Early in 2017, Darden Professor Morela Hernandez led a weeklong Darden Worldwide Course of 30 MBA students to Havana, Cuba, in which small student teams engaged with a set of self-employed individuals. These entrepreneurs, known as cuentapropistas, are permitted to operate self-employment enterprises on a government-regulated list of approved entrepreneurship activities. Approved businesses include small restaurants or in-home hotel rooms that serve the rapidly growing tourism market.
Compared to Cuba a year ago, the strong growth and budding success of cuentapropistas in the tourism sector was astounding. Cuba’s highly educated workforce is climbing a quick learning curve to effectively create and run small businesses while adjusting to drastically changing market demands. Indeed, these self-employment enterprises are rapidly outpacing analogous state-owned entities in both quality and service. Cuentapropistas are innovating in ways that meet market needs, in marked contrast to state-run businesses.
Social Equality vs. Economic Divide
Despite the recent flourishing of self-employment enterprises, under Raul Castro’s leadership, Cubans have begun to experience a social context that is antithetical to the country’s communist values: wealth disparity. The surge in self-employment opportunities has exacerbated the economic and social divides between Cubans who receive remittances from family living abroad and the widespread poverty that plagues those who don’t. Thus, in recent years, a central challenge facing the Cuban government has been how to reconcile the desire to maintain the country’s deeply held values of social equality with the need to promote growth and development across almost every economic sector.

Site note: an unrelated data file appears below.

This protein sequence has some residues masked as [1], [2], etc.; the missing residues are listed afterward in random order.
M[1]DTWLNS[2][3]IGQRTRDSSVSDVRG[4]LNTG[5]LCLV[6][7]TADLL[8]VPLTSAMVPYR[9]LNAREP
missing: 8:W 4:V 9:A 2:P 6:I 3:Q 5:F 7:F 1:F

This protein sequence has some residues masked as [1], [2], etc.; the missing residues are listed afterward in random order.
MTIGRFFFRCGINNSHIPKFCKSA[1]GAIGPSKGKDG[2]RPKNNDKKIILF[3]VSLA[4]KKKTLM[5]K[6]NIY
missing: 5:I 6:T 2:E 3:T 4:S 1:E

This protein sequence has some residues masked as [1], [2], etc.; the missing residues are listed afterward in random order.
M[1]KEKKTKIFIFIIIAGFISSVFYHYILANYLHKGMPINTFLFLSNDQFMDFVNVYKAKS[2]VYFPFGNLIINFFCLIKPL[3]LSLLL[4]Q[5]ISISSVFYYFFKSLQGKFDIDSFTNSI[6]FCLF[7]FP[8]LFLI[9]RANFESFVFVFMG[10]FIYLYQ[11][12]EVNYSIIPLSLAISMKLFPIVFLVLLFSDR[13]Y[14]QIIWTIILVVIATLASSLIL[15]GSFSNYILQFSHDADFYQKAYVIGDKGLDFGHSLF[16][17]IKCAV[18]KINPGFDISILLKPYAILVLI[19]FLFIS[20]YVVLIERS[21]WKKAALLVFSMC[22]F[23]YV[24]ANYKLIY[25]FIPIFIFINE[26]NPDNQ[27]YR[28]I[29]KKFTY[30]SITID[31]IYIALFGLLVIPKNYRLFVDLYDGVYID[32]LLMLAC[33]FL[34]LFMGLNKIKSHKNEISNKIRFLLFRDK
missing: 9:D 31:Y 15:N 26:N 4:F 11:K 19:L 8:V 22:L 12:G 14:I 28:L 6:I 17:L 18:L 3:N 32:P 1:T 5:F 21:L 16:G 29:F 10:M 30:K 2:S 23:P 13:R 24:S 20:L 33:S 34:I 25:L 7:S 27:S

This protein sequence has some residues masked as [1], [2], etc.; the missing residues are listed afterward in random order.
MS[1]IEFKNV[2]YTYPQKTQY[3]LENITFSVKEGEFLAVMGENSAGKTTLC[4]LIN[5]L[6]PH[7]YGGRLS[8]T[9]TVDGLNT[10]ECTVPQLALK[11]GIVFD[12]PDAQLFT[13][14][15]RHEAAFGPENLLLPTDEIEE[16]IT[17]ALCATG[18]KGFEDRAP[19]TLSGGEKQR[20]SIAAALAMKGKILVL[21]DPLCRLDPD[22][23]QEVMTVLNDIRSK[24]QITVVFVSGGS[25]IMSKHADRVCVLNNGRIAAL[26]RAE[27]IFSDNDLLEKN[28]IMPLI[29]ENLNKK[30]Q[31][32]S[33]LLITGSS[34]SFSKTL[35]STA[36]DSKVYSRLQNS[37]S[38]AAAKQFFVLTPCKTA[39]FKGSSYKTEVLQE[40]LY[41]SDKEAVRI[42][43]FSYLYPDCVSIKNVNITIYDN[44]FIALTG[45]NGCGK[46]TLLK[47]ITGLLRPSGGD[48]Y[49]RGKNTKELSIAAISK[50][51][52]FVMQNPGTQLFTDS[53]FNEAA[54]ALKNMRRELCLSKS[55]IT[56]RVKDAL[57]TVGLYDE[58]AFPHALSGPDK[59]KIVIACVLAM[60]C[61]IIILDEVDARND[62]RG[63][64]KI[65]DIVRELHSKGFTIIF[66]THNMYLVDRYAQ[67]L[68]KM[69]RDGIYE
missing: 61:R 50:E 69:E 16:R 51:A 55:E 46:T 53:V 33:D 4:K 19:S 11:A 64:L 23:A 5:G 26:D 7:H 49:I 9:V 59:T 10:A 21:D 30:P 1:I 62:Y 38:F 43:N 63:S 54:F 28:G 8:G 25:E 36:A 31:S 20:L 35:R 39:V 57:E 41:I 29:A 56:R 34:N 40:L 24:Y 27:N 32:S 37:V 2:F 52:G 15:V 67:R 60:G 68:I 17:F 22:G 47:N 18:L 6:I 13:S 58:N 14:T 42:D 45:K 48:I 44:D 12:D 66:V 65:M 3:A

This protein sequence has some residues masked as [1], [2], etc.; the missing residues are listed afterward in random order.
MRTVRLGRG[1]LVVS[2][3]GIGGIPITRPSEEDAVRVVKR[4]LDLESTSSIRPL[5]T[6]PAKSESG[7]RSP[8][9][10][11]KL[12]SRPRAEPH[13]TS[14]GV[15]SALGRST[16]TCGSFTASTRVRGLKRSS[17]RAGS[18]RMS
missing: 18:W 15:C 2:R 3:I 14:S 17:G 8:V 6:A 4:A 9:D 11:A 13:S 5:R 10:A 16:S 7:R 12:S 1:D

How to Do It
One potential pathway for the state to remain true to its ideology and yet begin to achieve these other positive objectives would require a change in focus. Instead of keeping strict control over every aspect of tourism services, for example, the state might ease regulation for its entrepreneurial citizens and refocus its energy on providing resources.
This initiative would involve three important changes:
- The government could clear hurdles standing in the way of success by facilitating access to resources and efficient markets. Providing cuentapropistas with better access to much needed resources — improved technological infrastructure and accessible wholesale markets, as well as reduced regulatory burdens — the government’s efforts would go further in more efficiently meeting the demand of increased tourist activity.
- Rather than imposing direct oversight of businesses, the government could tax profits appropriately to redistribute wealth according to their commitment to social equality.
- The government must commit to a massive investment in public infrastructure if the country is to prosper.
With fewer regulations, tax structures that support current social and political ideologies, and significant efforts to restore, rebuild and reshape infrastructure, Cubans will no doubt succeed. What remains to be seen is if the government will have the courage to endure the short-term risks and sacrifices involved with ensuring the long-term welfare of its people.